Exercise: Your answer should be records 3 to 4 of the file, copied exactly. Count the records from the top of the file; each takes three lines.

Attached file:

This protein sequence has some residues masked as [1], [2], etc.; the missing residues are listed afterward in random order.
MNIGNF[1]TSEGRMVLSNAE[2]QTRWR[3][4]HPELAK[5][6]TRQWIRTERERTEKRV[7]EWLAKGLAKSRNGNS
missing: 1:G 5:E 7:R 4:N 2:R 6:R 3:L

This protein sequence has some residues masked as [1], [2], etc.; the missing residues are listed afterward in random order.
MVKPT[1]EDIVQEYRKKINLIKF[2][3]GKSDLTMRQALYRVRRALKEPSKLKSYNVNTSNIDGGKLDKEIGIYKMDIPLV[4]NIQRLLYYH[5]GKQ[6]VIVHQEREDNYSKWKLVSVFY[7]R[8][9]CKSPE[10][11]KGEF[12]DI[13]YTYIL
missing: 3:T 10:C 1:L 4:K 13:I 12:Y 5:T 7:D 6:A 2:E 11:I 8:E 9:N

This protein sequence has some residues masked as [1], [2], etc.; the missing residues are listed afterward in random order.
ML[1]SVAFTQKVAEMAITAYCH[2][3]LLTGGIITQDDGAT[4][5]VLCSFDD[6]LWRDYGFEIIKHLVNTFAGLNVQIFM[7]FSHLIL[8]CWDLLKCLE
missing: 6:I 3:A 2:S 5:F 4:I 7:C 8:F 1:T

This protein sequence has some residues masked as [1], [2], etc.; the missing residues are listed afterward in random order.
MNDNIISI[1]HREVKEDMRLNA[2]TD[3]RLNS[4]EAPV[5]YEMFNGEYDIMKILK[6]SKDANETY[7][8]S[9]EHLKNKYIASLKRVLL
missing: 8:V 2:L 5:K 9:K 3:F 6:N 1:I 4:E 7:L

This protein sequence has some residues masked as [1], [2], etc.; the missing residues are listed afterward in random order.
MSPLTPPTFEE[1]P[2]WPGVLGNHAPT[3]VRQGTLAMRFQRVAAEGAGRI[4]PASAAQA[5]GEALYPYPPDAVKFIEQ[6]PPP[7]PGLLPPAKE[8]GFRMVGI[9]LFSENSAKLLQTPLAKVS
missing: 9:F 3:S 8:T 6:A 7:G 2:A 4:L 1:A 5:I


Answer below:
This protein sequence has some residues masked as [1], [2], etc.; the missing residues are listed afterward in random order.
ML[1]SVAFTQKVAEMAITAYCH[2][3]LLTGGIITQDDGAT[4][5]VLCSFDD[6]LWRDYGFEIIKHLVNTFAGLNVQIFM[7]FSHLIL[8]CWDLLKCLE
missing: 6:I 3:A 2:S 5:F 4:I 7:C 8:F 1:T

This protein sequence has some residues masked as [1], [2], etc.; the missing residues are listed afterward in random order.
MNDNIISI[1]HREVKEDMRLNA[2]TD[3]RLNS[4]EAPV[5]YEMFNGEYDIMKILK[6]SKDANETY[7][8]S[9]EHLKNKYIASLKRVLL
missing: 8:V 2:L 5:K 9:K 3:F 6:N 1:I 4:E 7:L